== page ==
1. The accused in this case hag bean found guilty of having forged a valuable security and of using the same as genuine, knowing or having reason to believe that it was forged. There ware other charges preferred against the accused on which the jurors sitting as assessors expressed an opinion favourable to the accused. But we are now concerned only with the charges under Sections 467 and 471, Indian Penal Code. Mr. Branson has pointed out that there was inconsistency between the verdict of the jury as such and the opinion expressed by the same individuals as assessors. If we were to limit ourselves to an examination of the words used, and to read them in their strictest sense, there would be great force in Mr. Branson's argument. We think the explanation of this apparent inconsistency is to be found in the meaning which the assessors must have attributed to the question proposed to them in the light of the Sessions Judged direction to them on the second charge. But it is unnecessary to elaborate on this point, because there are other and more substantial grounds on which we cannot allow the present verdict to stand.
2. Mr. Branson has said, and we agree with him, that the charge of the Judge in many respects leaves nothing to be desired. On most points the charge is admirable, but at the same time there are one or two vital points on which the Judge did not appreciate the real importance of certain portions of the evidence, so that his direction in regard to them has been defective. We accept the view that a judge in summing up is entitled to have regard to the elaboration and skill with which the rival contentions have been placed before the jury by the advocates on both sides, but he should not in doing so omit pointedly to call the attention of the jury to matters of prime importance, especially if they favour the accused, merely because they have bean discussed by the advocate. For instance, the evidence of Ningappa, who practically gives the lie direct to the sale set up by the complainant, deserved especial comment, for it was a matter on which ha must have been competent to speak; there could have bean no mistake on his part, and he must there fore have intentionally spoken either falsely or truly. The Judge ought therefore to have expressly contrasted the evidence of Ningappa on the one side, the evidence of the prosecution on the other. Another matter which demanded special comment was document A: the date of that stamp paper, the endorsement of the stamp vendor, the signature of the attesting witness who is dead, all ought to have been especially commented on. We are quite conscious that even if ib were made clear that the stamp was of the year it purports to be, that would not necessarily show that the document was not subsequently fabricated, still the matter should have been brought to the notice of the jury. Mora important is the fact that the prosecution has failed (for what reasons we confess we cannot understand) to lead any evidence to show whether the stamp vendor whose name appears under the endorsement of that document carried on that business in 1877 or not, for that was relevant to the question of the genuineness of the document. Then again it is nowhere suggested in the evidence that the signature of the attesting witness Parappa (who is said to have been dead several years, not leas than 10 years), was a fabrication. This we think to be a matter of great importance, because manifestly if that wag a genuine signature, the document could not have been of recent fabrication. The attention of the jury should have been specifically invited to a consideration of this matter. Then; there is a point in which, we think, the jury may have failed to understand; the value attributable to the proceeding in which the Sessions Judge described Chanappa as having been worsted, because all that this worsting consisted of was that the application to have the attachment removed failed on the ground that it was not properly stamped. We do not think that can be said to be a worsting which ought to have a material bearing on the question whether a few years after, with knowledge of the fact, a man would be likely to purchase the property from the person so worsted. The last point, but in a sense the most important, is that we think the learned Judge's charge must have induced the jury to attribute to the question of possession and title a subsidiary importance. Now it is curious commentary on this that when we asked the learned Government Pleader when whom no one is more competent to deal with cases of this kind), what really was the direct evidence on which he would suggest that the forgery was made out, he answered that he relied on the evidence which proved that Godu's title had been made out. This appears to us to have been an answer he could not have failed to give, but manifestly if that be so, the title and the possession accompanying it were not of subsidiary but of prime importance. These grounds, therefore, without discussing the others urged before us, justify us in saying that this case, with all its doubts, has not been satisfactorily dealt with. Mr. Branson has further, pointed out that certain evidence was improperly excluded. We should have been glad if we were in a position to deal with this point. But we do not know with precision what the excluded documents were and what they contained. All we know is that it is alleged that these documents contained valuable materials for the purpose of determining with whom title and possession to the property in question was in 1877 and prior to that date. If that be so, these documents did deserve a place in the records of this trial; and when the case comes for rehearing we have no doubt the learned Judge will consider how far the documents are of the description attributed to them before us. We refrain from expressing any opinion about them.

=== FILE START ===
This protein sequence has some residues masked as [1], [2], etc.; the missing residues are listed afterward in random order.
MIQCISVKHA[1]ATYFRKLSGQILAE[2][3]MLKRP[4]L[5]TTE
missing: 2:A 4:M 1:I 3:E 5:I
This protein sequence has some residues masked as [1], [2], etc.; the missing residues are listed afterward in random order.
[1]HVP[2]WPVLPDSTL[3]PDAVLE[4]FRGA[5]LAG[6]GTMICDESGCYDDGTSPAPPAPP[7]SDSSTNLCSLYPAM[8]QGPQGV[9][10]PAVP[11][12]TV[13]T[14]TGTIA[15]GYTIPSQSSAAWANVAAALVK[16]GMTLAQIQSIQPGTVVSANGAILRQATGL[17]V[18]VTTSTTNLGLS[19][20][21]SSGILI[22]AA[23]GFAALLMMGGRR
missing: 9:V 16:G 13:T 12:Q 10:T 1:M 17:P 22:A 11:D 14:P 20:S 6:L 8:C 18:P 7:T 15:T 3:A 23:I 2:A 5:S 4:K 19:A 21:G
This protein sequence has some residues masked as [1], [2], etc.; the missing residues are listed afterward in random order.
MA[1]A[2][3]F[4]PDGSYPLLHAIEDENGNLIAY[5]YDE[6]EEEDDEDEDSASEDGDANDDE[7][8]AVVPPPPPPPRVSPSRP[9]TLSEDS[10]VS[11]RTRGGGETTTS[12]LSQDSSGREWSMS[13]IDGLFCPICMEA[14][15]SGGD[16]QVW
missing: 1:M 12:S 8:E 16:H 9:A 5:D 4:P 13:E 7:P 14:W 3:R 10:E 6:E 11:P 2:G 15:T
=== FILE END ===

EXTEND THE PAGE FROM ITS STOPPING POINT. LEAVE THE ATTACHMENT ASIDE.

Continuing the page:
3. With these remarks we set aside the verdict and sentence and send back the case for a fresh trial.